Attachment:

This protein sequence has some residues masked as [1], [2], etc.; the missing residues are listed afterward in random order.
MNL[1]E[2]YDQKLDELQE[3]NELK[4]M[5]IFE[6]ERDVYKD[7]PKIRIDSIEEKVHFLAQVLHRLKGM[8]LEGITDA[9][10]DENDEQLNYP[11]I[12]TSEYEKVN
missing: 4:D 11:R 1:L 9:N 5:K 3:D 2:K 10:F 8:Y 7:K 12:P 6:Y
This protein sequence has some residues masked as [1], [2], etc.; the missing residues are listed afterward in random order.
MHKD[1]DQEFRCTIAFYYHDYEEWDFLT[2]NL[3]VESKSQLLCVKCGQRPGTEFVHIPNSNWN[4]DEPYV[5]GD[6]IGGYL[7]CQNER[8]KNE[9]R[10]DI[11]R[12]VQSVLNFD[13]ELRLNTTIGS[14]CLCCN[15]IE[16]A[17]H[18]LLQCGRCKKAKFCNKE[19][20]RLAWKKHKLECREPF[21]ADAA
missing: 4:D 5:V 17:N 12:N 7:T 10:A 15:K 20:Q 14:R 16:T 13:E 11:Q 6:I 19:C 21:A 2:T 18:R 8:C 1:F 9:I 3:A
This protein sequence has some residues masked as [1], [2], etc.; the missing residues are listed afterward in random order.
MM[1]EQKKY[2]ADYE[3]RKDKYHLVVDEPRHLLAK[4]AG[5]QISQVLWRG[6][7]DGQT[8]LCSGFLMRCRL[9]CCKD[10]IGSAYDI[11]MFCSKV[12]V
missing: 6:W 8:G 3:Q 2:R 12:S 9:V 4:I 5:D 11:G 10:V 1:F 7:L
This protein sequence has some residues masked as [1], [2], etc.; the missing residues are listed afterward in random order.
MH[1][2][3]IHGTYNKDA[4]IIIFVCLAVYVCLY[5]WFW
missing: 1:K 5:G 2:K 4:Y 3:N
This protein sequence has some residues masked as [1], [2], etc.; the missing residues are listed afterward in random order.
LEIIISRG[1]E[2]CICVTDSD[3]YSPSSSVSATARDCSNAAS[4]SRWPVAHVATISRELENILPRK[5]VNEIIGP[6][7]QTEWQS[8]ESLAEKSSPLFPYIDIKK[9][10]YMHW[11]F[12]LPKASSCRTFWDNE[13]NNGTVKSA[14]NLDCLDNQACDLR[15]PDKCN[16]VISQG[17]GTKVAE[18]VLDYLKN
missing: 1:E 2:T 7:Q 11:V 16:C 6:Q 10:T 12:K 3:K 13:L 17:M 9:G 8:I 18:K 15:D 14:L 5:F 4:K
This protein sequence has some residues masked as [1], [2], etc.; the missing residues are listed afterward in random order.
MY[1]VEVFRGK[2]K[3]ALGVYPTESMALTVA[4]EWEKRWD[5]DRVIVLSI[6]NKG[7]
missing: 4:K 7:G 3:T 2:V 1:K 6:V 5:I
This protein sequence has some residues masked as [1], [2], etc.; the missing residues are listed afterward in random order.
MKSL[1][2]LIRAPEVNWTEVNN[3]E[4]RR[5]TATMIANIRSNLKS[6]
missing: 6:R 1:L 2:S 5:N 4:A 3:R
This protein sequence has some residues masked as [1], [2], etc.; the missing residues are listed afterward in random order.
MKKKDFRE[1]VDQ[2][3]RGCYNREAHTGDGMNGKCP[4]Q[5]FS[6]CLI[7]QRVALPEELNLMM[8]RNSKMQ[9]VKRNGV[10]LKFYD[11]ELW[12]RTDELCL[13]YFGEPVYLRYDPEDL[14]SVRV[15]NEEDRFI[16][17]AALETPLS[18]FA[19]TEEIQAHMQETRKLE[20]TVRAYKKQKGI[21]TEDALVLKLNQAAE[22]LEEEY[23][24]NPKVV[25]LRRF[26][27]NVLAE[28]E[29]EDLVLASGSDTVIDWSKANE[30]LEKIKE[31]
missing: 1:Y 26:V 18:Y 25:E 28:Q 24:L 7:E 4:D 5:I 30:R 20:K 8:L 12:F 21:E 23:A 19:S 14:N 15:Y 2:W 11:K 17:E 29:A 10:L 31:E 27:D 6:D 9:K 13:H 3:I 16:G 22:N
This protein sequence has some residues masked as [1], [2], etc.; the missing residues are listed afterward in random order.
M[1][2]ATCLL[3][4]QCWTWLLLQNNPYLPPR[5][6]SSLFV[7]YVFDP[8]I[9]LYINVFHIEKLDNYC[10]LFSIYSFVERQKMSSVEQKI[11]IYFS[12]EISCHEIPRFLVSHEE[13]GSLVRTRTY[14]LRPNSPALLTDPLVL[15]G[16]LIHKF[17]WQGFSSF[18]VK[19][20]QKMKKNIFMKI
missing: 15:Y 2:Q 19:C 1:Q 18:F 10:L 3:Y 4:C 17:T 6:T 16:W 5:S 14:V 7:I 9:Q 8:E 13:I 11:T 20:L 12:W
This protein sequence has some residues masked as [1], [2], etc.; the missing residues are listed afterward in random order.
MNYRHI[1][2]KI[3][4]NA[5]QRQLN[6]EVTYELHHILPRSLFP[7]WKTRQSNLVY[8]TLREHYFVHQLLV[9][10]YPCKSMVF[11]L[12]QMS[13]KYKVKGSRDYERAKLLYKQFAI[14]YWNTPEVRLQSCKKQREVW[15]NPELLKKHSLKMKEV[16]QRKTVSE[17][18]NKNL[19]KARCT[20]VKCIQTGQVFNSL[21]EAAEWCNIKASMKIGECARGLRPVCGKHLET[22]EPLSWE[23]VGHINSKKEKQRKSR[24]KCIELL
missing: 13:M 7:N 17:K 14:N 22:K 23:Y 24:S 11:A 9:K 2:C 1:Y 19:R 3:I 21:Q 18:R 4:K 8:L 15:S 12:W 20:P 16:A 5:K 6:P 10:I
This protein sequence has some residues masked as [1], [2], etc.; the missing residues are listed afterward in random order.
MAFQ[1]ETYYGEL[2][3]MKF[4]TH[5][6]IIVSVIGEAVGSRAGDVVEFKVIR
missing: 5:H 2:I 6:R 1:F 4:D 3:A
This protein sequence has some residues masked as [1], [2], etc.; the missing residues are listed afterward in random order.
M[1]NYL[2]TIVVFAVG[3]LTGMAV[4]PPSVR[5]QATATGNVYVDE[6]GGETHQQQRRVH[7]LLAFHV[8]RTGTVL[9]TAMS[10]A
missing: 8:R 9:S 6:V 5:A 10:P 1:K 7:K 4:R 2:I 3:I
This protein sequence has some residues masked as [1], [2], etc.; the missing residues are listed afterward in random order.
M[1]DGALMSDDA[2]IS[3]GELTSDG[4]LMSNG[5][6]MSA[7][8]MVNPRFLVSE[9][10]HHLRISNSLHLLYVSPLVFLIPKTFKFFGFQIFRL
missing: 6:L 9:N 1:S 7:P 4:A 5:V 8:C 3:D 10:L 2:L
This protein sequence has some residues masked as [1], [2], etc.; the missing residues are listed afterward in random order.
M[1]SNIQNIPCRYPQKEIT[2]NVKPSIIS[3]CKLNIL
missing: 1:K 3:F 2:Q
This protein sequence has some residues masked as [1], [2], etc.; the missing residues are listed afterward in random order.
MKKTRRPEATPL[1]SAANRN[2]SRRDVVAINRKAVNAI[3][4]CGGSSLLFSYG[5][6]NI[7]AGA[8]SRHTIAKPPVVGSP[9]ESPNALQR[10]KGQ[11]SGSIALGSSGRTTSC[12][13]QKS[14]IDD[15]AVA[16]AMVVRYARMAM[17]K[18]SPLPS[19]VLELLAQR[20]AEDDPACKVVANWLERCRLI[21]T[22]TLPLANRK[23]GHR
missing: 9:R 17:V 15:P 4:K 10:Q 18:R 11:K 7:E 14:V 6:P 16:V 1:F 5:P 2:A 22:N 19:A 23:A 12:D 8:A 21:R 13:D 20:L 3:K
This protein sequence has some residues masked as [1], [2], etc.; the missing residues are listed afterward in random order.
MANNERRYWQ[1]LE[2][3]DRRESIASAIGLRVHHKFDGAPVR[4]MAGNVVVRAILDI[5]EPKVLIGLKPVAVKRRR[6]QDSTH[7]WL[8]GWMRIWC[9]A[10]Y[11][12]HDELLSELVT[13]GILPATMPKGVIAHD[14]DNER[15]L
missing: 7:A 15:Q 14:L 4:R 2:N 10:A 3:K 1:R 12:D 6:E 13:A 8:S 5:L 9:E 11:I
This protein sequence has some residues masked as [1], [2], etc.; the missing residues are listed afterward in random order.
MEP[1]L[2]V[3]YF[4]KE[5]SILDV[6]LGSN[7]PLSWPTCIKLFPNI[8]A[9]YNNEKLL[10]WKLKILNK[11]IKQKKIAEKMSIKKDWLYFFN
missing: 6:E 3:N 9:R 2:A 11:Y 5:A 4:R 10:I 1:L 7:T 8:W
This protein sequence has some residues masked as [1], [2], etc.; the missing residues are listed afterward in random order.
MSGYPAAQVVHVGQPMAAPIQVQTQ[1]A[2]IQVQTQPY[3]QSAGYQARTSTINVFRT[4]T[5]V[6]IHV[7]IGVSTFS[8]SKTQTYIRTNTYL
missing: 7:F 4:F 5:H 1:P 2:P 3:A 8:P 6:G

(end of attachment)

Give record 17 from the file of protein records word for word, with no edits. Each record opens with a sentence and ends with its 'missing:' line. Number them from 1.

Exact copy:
This protein sequence has some residues masked as [1], [2], etc.; the missing residues are listed afterward in random order.
MEP[1]L[2]V[3]YF[4]KE[5]SILDV[6]LGSN[7]PLSWPTCIKLFPNI[8]A[9]YNNEKLL[10]WKLKILNK[11]IKQKKIAEKMSIKKDWLYFFN
missing: 6:E 3:N 9:R 2:A 11:Y 5:A 4:R 10:I 1:L 7:T 8:W